In March 24, 1983, the New York Times published the following interview with mathematician Robert Langlands (1936- ):
Q: What does a theoretical mathematician do?
A: You mean what does he do or why does he do it?
Q: What is your aim, your goal?
A: Let me think a minute before I answer that question. Are you asking, what is the purpose of theoretical mathematics? What role does it play in the lives of mathematicians or what are the individual’s motives?
Q: What does a theoretical mathematician do all day? What is the nature of his work? What is his pursuit, his activity?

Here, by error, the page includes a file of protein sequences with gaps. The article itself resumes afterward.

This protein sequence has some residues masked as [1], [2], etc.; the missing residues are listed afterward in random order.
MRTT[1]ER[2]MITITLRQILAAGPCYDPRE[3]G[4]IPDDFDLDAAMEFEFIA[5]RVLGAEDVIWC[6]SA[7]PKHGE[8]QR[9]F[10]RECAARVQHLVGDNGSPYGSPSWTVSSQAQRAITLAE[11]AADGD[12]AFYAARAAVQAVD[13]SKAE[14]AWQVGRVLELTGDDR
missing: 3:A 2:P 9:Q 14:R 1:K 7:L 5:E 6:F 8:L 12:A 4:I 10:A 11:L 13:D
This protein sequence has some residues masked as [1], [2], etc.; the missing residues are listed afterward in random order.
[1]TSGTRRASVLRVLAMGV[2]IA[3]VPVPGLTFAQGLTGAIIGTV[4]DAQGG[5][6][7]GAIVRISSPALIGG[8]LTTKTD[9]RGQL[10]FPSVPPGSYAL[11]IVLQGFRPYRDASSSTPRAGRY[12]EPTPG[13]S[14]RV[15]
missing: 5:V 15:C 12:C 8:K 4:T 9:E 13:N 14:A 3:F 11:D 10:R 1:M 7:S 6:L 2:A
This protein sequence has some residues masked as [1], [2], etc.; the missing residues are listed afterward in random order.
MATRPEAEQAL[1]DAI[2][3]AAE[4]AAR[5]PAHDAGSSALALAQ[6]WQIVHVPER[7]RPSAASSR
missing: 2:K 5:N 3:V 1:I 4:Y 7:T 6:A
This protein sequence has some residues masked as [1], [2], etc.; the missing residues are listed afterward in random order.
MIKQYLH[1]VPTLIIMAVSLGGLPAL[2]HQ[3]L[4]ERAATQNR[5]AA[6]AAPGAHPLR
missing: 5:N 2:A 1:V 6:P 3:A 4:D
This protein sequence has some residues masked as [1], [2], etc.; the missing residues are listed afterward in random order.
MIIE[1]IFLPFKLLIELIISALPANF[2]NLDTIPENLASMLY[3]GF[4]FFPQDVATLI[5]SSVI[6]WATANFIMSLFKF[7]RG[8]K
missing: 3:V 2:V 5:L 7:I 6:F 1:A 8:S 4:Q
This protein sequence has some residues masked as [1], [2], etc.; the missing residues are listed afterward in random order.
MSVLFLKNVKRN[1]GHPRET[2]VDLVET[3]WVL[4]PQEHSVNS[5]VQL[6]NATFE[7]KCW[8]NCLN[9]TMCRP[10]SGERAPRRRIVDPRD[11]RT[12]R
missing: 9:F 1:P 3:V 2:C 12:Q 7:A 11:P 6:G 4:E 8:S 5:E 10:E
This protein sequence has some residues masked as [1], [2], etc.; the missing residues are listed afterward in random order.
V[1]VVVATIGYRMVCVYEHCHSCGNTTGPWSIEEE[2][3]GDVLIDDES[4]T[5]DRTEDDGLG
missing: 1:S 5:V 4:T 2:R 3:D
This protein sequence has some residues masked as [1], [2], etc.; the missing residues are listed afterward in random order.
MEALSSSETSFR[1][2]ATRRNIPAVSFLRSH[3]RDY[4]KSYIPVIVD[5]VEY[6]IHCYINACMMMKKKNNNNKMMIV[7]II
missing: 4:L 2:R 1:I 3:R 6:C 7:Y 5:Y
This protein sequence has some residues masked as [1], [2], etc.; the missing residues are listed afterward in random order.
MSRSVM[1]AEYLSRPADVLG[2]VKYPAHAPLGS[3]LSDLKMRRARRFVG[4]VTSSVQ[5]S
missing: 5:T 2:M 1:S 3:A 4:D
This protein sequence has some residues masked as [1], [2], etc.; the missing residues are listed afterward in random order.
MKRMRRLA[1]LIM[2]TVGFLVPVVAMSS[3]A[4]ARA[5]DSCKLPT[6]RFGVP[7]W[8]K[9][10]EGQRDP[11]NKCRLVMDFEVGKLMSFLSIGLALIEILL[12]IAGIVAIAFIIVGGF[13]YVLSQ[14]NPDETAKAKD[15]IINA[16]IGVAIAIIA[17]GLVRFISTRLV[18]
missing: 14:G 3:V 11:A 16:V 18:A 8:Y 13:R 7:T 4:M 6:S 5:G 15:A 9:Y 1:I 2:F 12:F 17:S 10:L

A: All right, but of course there are many things one does. But you want to know what he does when he thinks?
Q: Yes, exactly.
A: Ah well, I’ve never been able to explain to anyone else, any non-mathematician, that to me at least the objects with which one deals are very real. But that’s not precisely an answer to your question.
The article stated that Langlands was struggling to answer the questions, though it can also be argued that he’s just not in the mood to answer the correspondent’s questions. So, was he really having a hard time or was he just messing with the interviewer? You decide.